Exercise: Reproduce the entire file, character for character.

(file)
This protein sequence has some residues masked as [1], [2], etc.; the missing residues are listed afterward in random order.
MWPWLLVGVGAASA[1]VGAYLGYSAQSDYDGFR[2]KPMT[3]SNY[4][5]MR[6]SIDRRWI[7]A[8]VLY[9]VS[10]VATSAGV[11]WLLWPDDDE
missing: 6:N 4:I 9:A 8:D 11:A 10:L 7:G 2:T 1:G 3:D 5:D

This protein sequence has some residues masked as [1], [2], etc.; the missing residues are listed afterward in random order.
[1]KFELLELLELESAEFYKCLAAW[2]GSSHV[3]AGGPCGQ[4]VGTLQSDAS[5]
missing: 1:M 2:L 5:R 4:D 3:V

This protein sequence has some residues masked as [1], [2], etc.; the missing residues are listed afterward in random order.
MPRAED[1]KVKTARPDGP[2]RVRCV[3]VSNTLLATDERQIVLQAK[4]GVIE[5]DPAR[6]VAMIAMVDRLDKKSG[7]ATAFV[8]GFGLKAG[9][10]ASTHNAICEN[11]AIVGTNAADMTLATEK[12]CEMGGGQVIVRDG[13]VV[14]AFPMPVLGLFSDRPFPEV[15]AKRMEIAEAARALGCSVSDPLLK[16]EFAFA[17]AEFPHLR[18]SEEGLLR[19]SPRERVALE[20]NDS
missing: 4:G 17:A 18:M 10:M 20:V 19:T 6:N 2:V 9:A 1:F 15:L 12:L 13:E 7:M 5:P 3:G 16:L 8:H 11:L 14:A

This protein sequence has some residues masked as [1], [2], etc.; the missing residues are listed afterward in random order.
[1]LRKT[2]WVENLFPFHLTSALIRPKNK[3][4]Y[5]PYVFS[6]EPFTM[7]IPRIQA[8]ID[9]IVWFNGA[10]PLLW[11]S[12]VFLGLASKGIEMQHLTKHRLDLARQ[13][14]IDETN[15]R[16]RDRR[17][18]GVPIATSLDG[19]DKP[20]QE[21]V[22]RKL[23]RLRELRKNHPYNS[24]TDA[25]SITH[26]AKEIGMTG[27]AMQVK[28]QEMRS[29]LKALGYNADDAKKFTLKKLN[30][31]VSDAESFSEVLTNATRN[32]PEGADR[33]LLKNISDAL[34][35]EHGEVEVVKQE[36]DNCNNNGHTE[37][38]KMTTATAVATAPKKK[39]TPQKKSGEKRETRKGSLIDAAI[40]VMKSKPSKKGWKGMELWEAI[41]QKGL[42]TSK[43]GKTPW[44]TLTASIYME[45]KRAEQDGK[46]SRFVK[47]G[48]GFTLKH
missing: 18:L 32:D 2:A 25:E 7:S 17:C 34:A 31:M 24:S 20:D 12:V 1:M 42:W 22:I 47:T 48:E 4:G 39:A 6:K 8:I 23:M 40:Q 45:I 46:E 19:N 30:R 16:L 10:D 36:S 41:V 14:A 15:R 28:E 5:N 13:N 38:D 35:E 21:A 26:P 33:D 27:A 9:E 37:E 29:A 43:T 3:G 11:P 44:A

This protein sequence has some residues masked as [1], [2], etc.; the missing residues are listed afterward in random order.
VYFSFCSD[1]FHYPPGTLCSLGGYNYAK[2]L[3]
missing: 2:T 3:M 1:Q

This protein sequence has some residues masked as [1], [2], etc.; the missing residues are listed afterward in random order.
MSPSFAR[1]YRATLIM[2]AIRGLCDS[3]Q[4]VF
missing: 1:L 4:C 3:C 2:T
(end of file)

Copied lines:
This protein sequence has some residues masked as [1], [2], etc.; the missing residues are listed afterward in random order.
MWPWLLVGVGAASA[1]VGAYLGYSAQSDYDGFR[2]KPMT[3]SNY[4][5]MR[6]SIDRRWI[7]A[8]VLY[9]VS[10]VATSAGV[11]WLLWPDDDE
missing: 6:N 4:I 9:A 8:D 11:A 10:L 7:G 2:T 1:G 3:D 5:D

This protein sequence has some residues masked as [1], [2], etc.; the missing residues are listed afterward in random order.
[1]KFELLELLELESAEFYKCLAAW[2]GSSHV[3]AGGPCGQ[4]VGTLQSDAS[5]
missing: 1:M 2:L 5:R 4:D 3:V

This protein sequence has some residues masked as [1], [2], etc.; the missing residues are listed afterward in random order.
MPRAED[1]KVKTARPDGP[2]RVRCV[3]VSNTLLATDERQIVLQAK[4]GVIE[5]DPAR[6]VAMIAMVDRLDKKSG[7]ATAFV[8]GFGLKAG[9][10]ASTHNAICEN[11]AIVGTNAADMTLATEK[12]CEMGGGQVIVRDG[13]VV[14]AFPMPVLGLFSDRPFPEV[15]AKRMEIAEAARALGCSVSDPLLK[16]EFAFA[17]AEFPHLR[18]SEEGLLR[19]SPRERVALE[20]NDS
missing: 4:G 17:A 18:M 10:M 20:V 19:T 6:N 2:V 9:A 1:F 15:L 12:L 13:E 7:M 5:P 3:G 16:L 8:H 11:L 14:A

This protein sequence has some residues masked as [1], [2], etc.; the missing residues are listed afterward in random order.
[1]LRKT[2]WVENLFPFHLTSALIRPKNK[3][4]Y[5]PYVFS[6]EPFTM[7]IPRIQA[8]ID[9]IVWFNGA[10]PLLW[11]S[12]VFLGLASKGIEMQHLTKHRLDLARQ[13][14]IDETN[15]R[16]RDRR[17][18]GVPIATSLDG[19]DKP[20]QE[21]V[22]RKL[23]RLRELRKNHPYNS[24]TDA[25]SITH[26]AKEIGMTG[27]AMQVK[28]QEMRS[29]LKALGYNADDAKKFTLKKLN[30][31]VSDAESFSEVLTNATRN[32]PEGADR[33]LLKNISDAL[34][35]EHGEVEVVKQE[36]DNCNNNGHTE[37][38]KMTTATAVATAPKKK[39]TPQKKSGEKRETRKGSLIDAAI[40]VMKSKPSKKGWKGMELWEAI[41]QKGL[42]TSK[43]GKTPW[44]TLTASIYME[45]KRAEQDGK[46]SRFVK[47]G[48]GFTLKH
missing: 18:L 32:D 2:A 25:E 7:S 17:C 34:A 31:M 24:S 20:D 12:V 1:M 42:W 22:I 47:T 48:E 4:G 39:A 6:K 8:I 23:M 40:Q 45:I 46:E 19:N 30:R 16:L 10:D 36:S 41:V 14:A 15:R 28:E 5:N 13:N 38:D 35:E 21:A 26:P 33:D 27:A 9:E 37:E 29:A 43:T 3:G 11:P 44:A

This protein sequence has some residues masked as [1], [2], etc.; the missing residues are listed afterward in random order.
VYFSFCSD[1]FHYPPGTLCSLGGYNYAK[2]L[3]
missing: 2:T 3:M 1:Q

This protein sequence has some residues masked as [1], [2], etc.; the missing residues are listed afterward in random order.
MSPSFAR[1]YRATLIM[2]AIRGLCDS[3]Q[4]VF
missing: 1:L 4:C 3:C 2:T